In Buddhism karma and rebirth are treated as sheer brute facts and nothing more. As such, the Buddhist conception of karma is not like that found in some theistic religious systems. Karma doesn’t serve any purpose within some supposed divine plan. It wasn’t ordained by any God to serve as a guarantor of cosmic justice or a means by which humans might evolve towards union with God or some such ultimate end.
Likewise, the Buddhist conception of rebirth is not the same as Nietzsche's "eternal recurrence" or analogous ideas among New Agers.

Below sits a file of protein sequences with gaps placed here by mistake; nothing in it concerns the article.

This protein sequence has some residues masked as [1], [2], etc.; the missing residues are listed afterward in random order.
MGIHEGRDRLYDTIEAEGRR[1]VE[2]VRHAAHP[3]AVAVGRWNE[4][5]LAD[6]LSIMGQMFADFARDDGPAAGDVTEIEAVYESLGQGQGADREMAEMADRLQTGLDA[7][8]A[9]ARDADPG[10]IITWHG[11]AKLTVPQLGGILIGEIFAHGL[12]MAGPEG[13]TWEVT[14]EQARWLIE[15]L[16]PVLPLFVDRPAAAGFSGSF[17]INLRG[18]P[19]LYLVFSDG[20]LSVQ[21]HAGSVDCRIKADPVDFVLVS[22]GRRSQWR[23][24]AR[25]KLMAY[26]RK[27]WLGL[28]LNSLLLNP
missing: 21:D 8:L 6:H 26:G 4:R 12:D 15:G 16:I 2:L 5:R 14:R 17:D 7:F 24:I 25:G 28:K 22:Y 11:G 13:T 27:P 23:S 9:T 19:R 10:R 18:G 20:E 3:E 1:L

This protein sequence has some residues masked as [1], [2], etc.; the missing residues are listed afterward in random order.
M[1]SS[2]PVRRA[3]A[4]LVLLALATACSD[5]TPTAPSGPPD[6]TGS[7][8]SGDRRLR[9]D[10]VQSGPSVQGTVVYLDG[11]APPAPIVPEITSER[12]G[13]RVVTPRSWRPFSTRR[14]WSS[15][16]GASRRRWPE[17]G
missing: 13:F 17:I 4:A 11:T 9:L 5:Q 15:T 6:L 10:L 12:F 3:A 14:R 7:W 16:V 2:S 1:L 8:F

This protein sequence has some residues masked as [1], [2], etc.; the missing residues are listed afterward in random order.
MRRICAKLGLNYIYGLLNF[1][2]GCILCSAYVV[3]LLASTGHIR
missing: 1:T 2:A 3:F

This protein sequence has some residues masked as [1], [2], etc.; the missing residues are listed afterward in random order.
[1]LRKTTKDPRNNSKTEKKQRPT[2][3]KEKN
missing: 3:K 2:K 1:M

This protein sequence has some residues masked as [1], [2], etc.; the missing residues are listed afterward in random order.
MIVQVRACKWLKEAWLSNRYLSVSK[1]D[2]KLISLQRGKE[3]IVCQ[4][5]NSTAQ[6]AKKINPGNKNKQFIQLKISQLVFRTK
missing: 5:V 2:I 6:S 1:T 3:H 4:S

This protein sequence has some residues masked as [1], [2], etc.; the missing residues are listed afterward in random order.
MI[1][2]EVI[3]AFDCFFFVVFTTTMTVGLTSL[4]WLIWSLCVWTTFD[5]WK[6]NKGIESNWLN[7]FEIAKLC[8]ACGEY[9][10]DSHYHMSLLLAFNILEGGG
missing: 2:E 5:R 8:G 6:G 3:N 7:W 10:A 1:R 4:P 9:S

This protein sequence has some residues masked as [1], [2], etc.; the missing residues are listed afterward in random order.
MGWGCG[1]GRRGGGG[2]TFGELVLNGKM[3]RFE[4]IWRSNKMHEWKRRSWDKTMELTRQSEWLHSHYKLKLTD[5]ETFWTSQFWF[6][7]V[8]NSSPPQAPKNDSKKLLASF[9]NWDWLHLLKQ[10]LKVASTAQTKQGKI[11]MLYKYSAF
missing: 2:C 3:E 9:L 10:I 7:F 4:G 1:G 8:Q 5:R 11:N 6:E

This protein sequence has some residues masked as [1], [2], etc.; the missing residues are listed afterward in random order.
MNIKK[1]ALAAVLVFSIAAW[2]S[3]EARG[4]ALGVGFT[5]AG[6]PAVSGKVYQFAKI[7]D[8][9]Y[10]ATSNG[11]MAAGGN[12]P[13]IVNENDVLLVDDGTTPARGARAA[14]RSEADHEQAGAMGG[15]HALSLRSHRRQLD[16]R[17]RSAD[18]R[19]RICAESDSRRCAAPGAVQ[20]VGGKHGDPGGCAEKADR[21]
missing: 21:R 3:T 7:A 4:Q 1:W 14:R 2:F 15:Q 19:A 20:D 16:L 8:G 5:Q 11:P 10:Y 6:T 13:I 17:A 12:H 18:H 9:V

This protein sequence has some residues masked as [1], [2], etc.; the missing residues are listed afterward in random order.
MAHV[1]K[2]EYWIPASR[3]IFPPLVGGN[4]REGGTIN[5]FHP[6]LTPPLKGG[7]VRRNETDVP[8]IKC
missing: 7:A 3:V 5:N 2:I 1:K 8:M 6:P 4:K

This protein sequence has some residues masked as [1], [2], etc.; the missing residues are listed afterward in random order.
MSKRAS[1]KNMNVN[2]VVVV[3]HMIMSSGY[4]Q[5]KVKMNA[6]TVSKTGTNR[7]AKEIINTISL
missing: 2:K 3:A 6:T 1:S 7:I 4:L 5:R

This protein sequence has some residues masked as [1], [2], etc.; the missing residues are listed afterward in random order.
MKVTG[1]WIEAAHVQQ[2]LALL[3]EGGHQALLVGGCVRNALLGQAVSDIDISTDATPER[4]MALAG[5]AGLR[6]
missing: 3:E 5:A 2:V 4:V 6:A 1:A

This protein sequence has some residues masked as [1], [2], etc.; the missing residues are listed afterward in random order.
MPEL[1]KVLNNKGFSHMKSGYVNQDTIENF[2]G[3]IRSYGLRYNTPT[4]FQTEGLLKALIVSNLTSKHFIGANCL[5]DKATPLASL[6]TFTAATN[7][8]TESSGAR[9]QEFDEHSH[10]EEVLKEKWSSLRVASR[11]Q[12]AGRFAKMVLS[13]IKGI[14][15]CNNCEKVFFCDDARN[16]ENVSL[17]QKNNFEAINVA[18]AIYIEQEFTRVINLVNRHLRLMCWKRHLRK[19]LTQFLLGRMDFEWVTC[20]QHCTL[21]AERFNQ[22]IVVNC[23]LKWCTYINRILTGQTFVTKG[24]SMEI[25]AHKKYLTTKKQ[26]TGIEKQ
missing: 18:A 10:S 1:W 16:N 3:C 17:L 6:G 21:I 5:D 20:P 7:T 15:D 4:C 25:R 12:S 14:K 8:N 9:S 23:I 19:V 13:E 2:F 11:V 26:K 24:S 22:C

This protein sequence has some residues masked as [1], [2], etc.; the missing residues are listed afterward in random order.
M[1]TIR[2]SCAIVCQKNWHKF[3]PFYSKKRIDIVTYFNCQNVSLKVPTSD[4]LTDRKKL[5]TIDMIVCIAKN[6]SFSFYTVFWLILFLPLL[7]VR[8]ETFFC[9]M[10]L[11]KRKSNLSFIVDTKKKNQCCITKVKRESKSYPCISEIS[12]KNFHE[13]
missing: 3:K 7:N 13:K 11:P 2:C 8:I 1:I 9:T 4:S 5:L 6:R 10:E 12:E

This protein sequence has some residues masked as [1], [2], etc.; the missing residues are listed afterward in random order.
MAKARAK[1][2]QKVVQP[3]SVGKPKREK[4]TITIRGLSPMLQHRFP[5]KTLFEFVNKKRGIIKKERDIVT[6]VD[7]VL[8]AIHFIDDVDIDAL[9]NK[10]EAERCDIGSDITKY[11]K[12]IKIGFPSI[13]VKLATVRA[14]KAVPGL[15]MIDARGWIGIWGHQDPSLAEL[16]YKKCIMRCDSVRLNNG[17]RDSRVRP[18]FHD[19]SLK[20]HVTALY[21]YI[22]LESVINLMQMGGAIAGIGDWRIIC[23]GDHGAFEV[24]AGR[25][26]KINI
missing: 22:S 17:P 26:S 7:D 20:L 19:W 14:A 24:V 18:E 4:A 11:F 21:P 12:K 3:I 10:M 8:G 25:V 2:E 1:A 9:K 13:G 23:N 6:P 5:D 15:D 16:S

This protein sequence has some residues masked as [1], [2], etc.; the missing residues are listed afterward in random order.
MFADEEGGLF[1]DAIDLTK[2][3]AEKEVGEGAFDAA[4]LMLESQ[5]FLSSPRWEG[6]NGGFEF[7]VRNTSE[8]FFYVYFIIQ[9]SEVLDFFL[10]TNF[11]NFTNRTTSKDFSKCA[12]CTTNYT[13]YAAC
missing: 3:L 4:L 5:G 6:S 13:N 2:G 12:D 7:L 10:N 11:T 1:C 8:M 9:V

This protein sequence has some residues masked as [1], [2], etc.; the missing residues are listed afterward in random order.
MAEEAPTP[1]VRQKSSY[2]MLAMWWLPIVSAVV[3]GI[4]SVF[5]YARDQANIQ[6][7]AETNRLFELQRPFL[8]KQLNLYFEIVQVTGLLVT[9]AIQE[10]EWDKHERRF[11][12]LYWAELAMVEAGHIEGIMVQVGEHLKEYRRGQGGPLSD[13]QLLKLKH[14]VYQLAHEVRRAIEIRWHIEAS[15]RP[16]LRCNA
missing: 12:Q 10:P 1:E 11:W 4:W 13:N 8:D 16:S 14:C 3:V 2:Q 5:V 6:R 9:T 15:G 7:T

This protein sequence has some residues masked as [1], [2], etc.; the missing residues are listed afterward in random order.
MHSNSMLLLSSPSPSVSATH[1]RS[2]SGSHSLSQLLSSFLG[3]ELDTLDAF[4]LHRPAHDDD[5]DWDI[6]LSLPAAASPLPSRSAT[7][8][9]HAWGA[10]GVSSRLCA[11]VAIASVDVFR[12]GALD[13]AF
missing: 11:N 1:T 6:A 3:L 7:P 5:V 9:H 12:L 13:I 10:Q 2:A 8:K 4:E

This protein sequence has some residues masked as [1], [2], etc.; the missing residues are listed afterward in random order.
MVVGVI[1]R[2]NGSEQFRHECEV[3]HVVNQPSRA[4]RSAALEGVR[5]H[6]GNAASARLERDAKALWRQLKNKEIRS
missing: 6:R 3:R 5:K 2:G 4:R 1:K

The idea that a suicide would have to come back as such and such, in order to experience such and such, in order that such and such lesson be learned.... etc. etc. — this presupposes a conception of karma and rebirth that is alien to the Buddhist world view. It assumes that rebirth has some sort of evolutionary teleology to it (as in Theosophy, for example), but in an atheistic system like Buddhism this is out of the question.
Khandhānaṃ rāsaṭṭhaṃ, āyatanānaṃ āyatanaṭṭhaṃ,
Dhātūnaṃ suññaṭṭhaṃ, indriyānaṃ adhipatiyaṭṭhaṃ,
Saccānaṃ tathaṭṭhaṃ aviditaṃ karotītipi ‘avijjā’.
It prevents knowing the meaning of heap in the aggregates, the meaning of actuating in the sense-bases, the meaning of voidness in the elements, the meaning of predominance in the faculties, and the meaning of suchness in the truths, thus it is called ‘ignorance’.
(Visuddhimagga XVII. 43)